In the mid-11th century, Mihailo I had liberated Rascia from Byzantine rule, and appointed his son Petrislav to rule as Prince, independently. In 1083, Constantine Bodinappoints brothers Vukan and Marko, sons of Petrislav, as rulers of Rascia. In 1089, the Byzantines capture Bodin, and Vukan retains independence, founding the Vukanović dynasty. The Vukanovići quickly claim the following Serbian domains in the following decades, and by 1148, the maritime possessions are united with the inland....
The Nemanjić dynastyruled the Serb lands between ca. 1166 up to 1371.
The crumbling Serbian Empire under Stefan Uroš V (called "the Weak") was to be of little resistance to the powerful Ottoman Empire. In light of conflicts and decentralization of the realm, the Ottomans defeated the Serbs at the Battle of Maritsa in 1371, making vassals of the southern governors, soon thereafter, the Emperor died. As Uroš was childless and the nobility could not agree on the rightful heir, the Empire was ruled by semi-independent provincial lords, who often were in feuds with...
The Branković family descends from the Nemanjići and the Lazarevići via female line. The family rises to prominence during the time of disintegration of the Serbian Empire under the last Nemanjić. The original family domains were centred around Kosovo region, one of the heartlands of medieval Serbian state. Later members of the house extended their rule over all remaining independent regions of Serbia making them the last suzerain rulers of medieval Serbia. The dynasty ruled the Serbian Despo...Moravcsik, Gyula, ed. (1967) . Constantine Porphyrogenitus: De Administrando Imperio(2nd revised ed.). Washington D.C.: Dumbarton Oaks Center for Byzantine Studies.Ćirković, Sima (2004). The Serbs. Malden: Blackwell Publishing.Fine, John Van Antwerp Jr. (1991) . The Early Medieval Balkans: A Critical Survey from the Sixth to the Late Twelfth Century. Ann Arbor, Michigan: University of Michigan Press.Fine, John Van Antwerp Jr. (1994) . The Late Medieval Balkans: A Critical Survey from the Late Twelfth Century to the Ottoman Conquest. Ann Arbor, Michigan: University of Michigan Press.Dejan Nikolić (1996). Svi vladari Srbije. Narodna biblioteka "Resavska škola".Момир Јовић; Коста Радић (1990). Srpske zemlje i vladari. Društvo za negovanje istorijskih i umetničkih vrednosti.Andrija Veselinović; Radoš Ljušić (2008). Srpske dinastije. Službene glasink. ISBN 978-86-7549-921-3.Milivoje Pajović (2001). Vladari srpskih zemalja. Gramatik.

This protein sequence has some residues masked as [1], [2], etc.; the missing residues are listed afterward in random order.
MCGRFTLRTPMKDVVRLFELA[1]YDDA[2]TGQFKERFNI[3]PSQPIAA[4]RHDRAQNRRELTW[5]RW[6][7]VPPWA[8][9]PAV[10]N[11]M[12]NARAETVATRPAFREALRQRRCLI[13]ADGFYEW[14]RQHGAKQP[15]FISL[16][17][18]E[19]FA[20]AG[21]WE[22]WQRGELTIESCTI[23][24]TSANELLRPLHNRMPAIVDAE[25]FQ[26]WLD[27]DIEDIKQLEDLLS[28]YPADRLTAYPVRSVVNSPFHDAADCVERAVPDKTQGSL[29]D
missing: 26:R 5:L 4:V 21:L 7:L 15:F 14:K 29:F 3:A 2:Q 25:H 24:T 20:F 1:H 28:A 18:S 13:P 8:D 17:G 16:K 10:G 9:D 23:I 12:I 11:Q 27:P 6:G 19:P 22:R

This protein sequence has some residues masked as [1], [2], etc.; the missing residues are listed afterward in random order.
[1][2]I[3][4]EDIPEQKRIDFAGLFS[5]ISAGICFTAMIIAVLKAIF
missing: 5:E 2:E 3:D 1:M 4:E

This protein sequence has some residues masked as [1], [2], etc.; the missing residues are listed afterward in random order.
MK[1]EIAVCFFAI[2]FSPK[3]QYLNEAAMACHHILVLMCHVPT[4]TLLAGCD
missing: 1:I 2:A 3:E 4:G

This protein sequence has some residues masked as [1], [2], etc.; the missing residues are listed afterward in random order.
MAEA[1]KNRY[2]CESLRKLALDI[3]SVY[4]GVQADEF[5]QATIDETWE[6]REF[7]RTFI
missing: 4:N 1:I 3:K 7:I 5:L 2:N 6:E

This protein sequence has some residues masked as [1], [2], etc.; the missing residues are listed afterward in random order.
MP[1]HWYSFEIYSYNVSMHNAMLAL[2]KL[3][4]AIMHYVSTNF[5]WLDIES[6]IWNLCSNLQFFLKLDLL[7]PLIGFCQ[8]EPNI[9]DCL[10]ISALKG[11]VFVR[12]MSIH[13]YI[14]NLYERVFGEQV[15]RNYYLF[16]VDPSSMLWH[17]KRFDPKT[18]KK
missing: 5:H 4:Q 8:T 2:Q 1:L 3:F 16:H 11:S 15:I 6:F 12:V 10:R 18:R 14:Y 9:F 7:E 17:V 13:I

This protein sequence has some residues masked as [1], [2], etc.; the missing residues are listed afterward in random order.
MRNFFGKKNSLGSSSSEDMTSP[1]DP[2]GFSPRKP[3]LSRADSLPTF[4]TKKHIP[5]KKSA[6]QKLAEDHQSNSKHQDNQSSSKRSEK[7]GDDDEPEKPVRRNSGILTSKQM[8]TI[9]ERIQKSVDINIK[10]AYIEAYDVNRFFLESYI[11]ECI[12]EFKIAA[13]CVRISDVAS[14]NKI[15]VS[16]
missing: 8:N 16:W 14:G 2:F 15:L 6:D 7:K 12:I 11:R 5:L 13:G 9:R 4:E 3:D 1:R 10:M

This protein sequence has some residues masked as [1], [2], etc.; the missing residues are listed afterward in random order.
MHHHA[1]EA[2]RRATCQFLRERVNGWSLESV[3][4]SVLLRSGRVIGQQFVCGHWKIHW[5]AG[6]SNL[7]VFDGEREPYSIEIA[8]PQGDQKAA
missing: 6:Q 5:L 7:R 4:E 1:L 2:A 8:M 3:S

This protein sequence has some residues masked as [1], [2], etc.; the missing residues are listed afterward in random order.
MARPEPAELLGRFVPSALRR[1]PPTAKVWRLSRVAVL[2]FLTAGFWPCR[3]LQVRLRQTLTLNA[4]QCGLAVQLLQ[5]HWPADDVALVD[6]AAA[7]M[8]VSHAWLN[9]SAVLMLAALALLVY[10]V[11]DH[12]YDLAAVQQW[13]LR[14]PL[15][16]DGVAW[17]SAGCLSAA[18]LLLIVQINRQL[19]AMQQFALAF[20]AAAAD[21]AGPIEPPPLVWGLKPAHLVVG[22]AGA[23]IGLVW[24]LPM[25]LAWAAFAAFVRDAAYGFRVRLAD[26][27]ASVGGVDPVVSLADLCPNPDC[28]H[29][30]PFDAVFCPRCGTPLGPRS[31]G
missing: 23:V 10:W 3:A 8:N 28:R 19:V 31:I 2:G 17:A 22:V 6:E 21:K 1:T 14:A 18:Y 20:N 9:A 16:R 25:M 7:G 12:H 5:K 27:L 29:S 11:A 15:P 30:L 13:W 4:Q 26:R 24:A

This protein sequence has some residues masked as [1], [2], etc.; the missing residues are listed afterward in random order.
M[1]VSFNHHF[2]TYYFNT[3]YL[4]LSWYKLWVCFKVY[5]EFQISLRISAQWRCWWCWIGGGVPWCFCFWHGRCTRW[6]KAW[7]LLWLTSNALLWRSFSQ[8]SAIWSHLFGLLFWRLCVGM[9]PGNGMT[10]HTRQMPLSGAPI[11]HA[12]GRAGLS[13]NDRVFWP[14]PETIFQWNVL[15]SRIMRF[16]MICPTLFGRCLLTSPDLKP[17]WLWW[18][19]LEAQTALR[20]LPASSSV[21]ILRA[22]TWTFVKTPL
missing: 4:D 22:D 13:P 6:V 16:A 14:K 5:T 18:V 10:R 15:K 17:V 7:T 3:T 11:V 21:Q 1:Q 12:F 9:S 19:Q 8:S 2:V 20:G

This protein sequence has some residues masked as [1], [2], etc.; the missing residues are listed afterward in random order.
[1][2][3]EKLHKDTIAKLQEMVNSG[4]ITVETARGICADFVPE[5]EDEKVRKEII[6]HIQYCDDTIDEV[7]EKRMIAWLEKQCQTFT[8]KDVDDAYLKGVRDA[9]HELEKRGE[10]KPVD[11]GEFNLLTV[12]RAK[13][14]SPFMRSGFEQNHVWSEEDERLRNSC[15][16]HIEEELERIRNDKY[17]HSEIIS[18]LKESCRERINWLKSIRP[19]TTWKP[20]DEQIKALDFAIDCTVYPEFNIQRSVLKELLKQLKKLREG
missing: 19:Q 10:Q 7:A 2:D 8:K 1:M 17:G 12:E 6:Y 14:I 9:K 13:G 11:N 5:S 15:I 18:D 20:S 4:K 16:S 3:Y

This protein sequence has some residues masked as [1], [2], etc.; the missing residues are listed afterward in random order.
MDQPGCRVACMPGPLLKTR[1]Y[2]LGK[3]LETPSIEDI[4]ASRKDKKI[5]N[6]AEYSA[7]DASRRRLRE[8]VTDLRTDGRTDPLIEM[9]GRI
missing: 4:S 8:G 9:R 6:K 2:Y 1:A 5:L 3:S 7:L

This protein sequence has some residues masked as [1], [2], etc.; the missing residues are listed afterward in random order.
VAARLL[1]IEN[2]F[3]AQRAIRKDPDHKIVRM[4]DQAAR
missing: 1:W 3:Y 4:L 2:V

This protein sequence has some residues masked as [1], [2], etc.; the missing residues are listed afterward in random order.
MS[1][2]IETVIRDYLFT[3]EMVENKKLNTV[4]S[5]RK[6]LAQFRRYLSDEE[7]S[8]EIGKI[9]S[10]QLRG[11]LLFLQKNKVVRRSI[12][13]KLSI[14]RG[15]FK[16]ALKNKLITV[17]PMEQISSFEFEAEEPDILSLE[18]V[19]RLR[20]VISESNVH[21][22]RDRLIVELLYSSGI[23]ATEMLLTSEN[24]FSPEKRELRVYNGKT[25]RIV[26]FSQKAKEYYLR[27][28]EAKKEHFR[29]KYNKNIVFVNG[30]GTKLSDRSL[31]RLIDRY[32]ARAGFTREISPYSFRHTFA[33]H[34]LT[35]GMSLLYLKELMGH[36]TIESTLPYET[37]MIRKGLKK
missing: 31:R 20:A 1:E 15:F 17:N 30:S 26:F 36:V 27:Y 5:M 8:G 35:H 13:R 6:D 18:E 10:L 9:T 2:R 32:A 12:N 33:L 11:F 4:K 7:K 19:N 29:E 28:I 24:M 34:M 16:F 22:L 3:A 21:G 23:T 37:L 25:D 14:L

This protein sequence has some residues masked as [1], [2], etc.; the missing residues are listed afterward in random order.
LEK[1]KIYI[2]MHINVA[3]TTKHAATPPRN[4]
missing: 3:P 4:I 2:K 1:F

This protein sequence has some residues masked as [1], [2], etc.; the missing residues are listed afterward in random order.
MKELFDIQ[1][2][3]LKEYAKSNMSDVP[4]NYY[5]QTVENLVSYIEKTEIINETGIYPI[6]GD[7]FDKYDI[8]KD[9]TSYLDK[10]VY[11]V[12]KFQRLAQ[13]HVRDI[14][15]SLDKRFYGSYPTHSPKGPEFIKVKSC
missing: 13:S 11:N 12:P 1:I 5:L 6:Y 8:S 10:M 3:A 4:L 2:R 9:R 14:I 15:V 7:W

Uglješa Mrnjavčević (Serbian Cyrillic: Угљеша Мрњавчевић; fl. 1346–1371), known as Jovan Uglješa (Serbian Cyrillic: Јован Угљеша), was a Serbian medieval nobleman of the Mrnjavčević family and one of the most prominent magnates of the Serbian Empire.
The Serbian Despotate (Serbian: Српска деспотовина, romanized: Srpska despotovina) was a medieval Serbian state in the first half of the 15th century. . Although the Battle of Kosovo in 1389 is generally considered the end of medieval Serbia, the Despotate, a successor of the Serbian Empire and Moravian Serbia, lasted for another 60 years, experiencing a cultural and political ...